Davis Cup: Canada beats South Korea 3-1 and advances to the Davis Cup Finals

Almost a year ago, in the Davis Cup qualifying round, Nam Ji-sung and Song Min-kyu achieved a doubles victory that allowed South Korea to begin a spectacular comeback and defeat Belgium after losing the first two matches individual the day before. . Gabriel Diallo made sure that Canada was not dealt the same trick.

Diallo propelled Canada into the group stage of the Davis Cup Finals with a 7-5, 4-6, 6-1 victory over South Korea’s Hong Seongchan in front of a crowd of 1,925 on Saturday at the stadium. IGA.

Diallo thus crowned a dream weekend by winning two Davis Cup matches in his hometown of Montreal. On Friday he defeated Kwon Soonwoo in straight sets to give Canada a 1-0 lead.

Vasek Pospisil followed up with a straight sets victory against Hong.

“It’s very special. It’s my home,” Diallo responded when asked to describe what this victory this weekend meant to him.

“I am very grateful for the fact that (captain) Frank (Dancevic) is giving me the opportunity to play in front of my family, my friends and all the people in my neighborhood. Winning two games at home with an atmosphere like that is very difficult to reproduce, very difficult to replicate on the circuit (ATP). They are moments that I will remember for the rest of my life.”

Ups and downs

A bit like during his match on Friday, the 22-year-old from Montreal showed two facets of his tennis personality.

On serve, Diallo was often dominant, particularly in the first set in which she gave up just six points in six games, totaling five aces and facing no break points.

However, he also made many unforced errors: 64 in the entire match, compared to 36 winners.

Diallo’s erratic play came to haunt him in the ninth game of the second set, when he found himself facing two break points on serve when the score was 4-4.

He saved the first with a winning serve, but not the second, which he lost on a half-volley that ended up in the net.

The trend continued in the next game. This time, Diallo benefited from two break chances, but he wasted them after two forehand errors. Another blunder, this one on the backhand, allowed Hong to force a deciding set.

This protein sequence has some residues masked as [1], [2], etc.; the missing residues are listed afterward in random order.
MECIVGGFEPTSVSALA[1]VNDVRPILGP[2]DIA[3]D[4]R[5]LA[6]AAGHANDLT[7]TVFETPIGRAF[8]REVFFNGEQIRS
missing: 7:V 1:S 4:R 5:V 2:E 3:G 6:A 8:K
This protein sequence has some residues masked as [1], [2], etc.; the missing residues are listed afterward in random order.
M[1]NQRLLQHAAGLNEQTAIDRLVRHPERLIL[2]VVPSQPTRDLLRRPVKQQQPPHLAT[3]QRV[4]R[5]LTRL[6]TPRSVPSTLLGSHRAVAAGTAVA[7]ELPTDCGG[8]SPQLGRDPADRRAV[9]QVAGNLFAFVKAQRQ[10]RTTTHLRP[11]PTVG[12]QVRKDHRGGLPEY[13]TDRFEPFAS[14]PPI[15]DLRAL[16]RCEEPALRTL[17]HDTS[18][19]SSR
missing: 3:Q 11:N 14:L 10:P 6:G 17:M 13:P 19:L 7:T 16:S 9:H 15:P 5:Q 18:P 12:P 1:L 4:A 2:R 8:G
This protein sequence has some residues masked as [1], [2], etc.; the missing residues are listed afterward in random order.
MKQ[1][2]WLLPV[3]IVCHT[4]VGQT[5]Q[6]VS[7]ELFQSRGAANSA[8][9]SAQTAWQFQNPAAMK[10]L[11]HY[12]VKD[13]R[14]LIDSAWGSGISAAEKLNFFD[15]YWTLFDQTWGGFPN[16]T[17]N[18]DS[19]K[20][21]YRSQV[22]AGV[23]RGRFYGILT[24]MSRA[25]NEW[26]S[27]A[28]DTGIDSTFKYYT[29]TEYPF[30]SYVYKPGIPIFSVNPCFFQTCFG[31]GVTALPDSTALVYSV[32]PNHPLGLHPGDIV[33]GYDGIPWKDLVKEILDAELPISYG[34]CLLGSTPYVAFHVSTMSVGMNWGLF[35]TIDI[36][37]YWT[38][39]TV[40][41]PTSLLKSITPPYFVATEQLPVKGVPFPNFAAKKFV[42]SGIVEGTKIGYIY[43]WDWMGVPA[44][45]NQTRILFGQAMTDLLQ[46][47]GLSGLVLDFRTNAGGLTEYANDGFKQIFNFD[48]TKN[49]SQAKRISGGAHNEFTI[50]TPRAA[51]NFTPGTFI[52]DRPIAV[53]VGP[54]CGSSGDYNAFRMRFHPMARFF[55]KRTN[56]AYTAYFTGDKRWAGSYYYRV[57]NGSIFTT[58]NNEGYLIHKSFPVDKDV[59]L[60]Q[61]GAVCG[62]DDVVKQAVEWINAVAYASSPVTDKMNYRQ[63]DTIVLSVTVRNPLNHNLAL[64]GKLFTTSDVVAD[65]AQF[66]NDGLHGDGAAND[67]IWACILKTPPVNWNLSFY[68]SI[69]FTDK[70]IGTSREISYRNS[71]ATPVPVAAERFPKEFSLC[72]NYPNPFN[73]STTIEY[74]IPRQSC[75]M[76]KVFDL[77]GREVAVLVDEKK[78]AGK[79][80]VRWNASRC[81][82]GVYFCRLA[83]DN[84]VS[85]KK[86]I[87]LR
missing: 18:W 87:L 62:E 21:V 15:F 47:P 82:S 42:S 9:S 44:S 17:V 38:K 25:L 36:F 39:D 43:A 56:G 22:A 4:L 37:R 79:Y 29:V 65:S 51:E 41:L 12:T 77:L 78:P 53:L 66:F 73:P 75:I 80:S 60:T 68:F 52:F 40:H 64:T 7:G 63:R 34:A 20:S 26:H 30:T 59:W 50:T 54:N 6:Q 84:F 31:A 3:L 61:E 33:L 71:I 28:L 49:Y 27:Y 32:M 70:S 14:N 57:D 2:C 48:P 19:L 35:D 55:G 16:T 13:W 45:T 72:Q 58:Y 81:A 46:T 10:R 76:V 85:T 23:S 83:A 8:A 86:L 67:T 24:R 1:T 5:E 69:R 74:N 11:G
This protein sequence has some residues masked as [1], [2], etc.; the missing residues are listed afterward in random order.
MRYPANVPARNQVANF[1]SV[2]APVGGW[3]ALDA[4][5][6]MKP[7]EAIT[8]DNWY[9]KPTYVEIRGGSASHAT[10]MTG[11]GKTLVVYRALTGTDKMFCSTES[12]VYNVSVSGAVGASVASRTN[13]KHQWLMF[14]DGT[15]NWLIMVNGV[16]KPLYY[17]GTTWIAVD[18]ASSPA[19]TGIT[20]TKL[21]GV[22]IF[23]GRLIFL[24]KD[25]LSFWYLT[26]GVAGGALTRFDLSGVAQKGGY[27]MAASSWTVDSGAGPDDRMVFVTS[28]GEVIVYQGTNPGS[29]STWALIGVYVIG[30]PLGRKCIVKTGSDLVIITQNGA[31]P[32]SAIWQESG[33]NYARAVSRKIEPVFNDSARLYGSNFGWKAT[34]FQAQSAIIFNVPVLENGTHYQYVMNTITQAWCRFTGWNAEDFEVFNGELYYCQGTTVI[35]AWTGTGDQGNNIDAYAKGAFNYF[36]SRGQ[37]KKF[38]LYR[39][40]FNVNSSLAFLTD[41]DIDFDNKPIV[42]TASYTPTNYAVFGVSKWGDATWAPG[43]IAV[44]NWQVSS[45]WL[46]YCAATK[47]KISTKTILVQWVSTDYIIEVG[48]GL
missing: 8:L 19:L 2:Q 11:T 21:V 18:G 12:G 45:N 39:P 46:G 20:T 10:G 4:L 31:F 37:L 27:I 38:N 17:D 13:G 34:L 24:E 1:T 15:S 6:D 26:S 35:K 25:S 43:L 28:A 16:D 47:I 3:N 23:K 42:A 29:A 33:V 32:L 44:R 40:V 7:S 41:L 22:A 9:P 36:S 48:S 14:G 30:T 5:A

“At one point in the second (set), I lost my identity a little bit, but that’s part of tennis, it’s part of the experience of a match. You have to know how to manage when you have very good phases. Then, when there are phases that go a little worse, there may be several reasons. The most important thing is to be able to find the level necessary to win your match, no matter how you play,” Diallo explained.

And that’s exactly what Diallo accomplished in the third round. Over the course of his first three service games, he landed three aces and only conceded four points.

Above all, he looked for a crucial break in the fourth game to build a 3-1 lead, when Hong sent a forehand past the baseline.

The same scenario was repeated two games later, giving Diallo the opportunity to serve for the match with a 5-1 lead. And he didn’t waste his chance, winning all four points on his serve, the last on a Hong backhand that went into the net.

“I started playing a little more aggressively. I started going up to the net a lot more, I gave him less time and by giving him less time, he gave me more easy balls,” Diallo described when talking about his game in the third set.

For the South Koreans, Friday’s two individual defeats hurt, according to captain Kim Young-jun.

“We believe that we played better today, but we regret yesterday’s games more.”

South Korea wins double

This match between Diallo and Hong became necessary after Nam and Song won the doubles match that started Saturday’s hostilities in three sets of 6-4, 6-7 (4), 6-3 against Alexis Galarneau and Vasek Pospisil .

After conceding the second set in a stunning tiebreaker, the South Koreans reacted vigorously by breaking Pospisil’s serve in the second game of the third set. This rest was enough for the South Koreans.

“It is a pity. In the third set I think they served well. There was a game in which we didn’t convert some balls. “That’s what makes the difference,” Galarneau analyzed.

The Laval resident admitted that his start to the match was a little difficult and that he felt some nervousness.

“Of course, at the beginning of the game it was a little complicated. A little nervousness, a little ignorance due to the fact that he had not played official matches for two months,” explained Galarneau.

“But with the help of Vasek, with the help of the crowd, I think from match to match I started to play better and better and I started to feel a little more comfortable on the court again.”

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